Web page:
OK, I just heard from PADI, which said what you said almost word for word. So, problem solved. The instructor chooses, period. But SHOULD give a choice is it's necessary for the student to pass and get OW (assuming all other practical requirements are met--well the only other swim test is the 10 min. float--I would ASSUME if the student can't do all the skills they shouldn't pass!!!). So I replied and asked just how important is actually being able to swim--not with fins--if some students don't ever do this in the course.

MoisesMoises
10-04-2012, 15:36
Swim goggles are useful whether your swimming habits are backyard recreational,swim team competitive or just an occasional trip to the ocean or lake.While swim caps and shaving directly contribute to decreased resistance in the water,swim goggles are typically worn for comfort and visual clarity more than aerodynamic benefits.

MoisesMoises
10-06-2012, 12:47
Swim goggles are useful whether your swimming habits are backyard recreational,swim team competitive or just an occasional trip to the ocean or lake.While swim caps and shaving directly contribute to decreased resistance in the water,swim goggles are typically worn for comfort and visual clarity more than aerodynamic benefits.
Take a look at:Semi Inground pools (http://www.poolfactoryonline.com/semi-inground-pools)

AfterDark
01-23-2014, 01:14
I really question the need for strong swimming skills these days other than the comfort level it brings to the individual, which in that resspect is very important. However if a person can be comfortable in the water with a wet suit top or some sort of shorty, something to give some flotation and propel themselves thru the water then IMO that’s enough.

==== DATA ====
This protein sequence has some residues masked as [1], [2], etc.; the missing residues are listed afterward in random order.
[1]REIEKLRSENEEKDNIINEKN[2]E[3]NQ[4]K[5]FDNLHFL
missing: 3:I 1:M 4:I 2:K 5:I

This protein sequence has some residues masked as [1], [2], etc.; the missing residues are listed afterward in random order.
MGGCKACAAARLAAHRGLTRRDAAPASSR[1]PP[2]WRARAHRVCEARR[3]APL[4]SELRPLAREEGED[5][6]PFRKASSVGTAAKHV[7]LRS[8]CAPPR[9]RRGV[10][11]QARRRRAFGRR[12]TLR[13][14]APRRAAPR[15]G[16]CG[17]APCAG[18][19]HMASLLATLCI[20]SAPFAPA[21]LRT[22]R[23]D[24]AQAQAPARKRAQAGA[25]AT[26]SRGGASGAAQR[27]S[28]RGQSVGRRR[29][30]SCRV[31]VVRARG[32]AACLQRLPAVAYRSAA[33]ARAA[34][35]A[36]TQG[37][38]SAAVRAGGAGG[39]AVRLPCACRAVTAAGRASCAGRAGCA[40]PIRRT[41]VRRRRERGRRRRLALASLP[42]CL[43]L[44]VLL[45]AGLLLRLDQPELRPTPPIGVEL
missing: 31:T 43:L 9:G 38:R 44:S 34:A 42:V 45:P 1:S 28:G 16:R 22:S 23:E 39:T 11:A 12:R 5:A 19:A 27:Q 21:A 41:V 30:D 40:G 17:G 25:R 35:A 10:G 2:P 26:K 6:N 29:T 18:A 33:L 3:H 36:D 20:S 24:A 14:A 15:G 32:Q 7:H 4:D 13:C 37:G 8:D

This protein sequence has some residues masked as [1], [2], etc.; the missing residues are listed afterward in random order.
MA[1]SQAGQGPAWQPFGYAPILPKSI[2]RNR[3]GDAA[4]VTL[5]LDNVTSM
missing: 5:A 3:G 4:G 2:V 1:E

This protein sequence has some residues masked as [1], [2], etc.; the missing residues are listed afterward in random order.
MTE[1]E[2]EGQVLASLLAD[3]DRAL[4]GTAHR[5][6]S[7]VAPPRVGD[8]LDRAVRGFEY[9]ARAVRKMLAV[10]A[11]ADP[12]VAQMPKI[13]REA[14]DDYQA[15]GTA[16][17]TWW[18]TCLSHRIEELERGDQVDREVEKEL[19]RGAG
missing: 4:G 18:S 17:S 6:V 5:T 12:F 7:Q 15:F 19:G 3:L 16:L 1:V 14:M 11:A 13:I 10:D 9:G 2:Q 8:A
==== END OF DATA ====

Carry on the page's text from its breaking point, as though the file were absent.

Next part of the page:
It is unlikely in an emergency that a diver would remove their wet suit especially if they understand it is their last flotation assistance. So I think it’s fair to allow flotation assistance in that form. It is also my opinion that any diver tow should be done with both divers in full gear.
Back before we had auto inflators and SMBs, strong swimming skills were more essential, with today equipment not so much.

Tom H
01-23-2014, 21:39
I really question the need for strong swimming skills these days other than the comfort level it brings to the individual, which in that resspect is very important. However if a person can be comfortable in the water with a wet suit top or some sort of shorty, something to give some flotation and propel themselves thru the water then IMO that’s enough.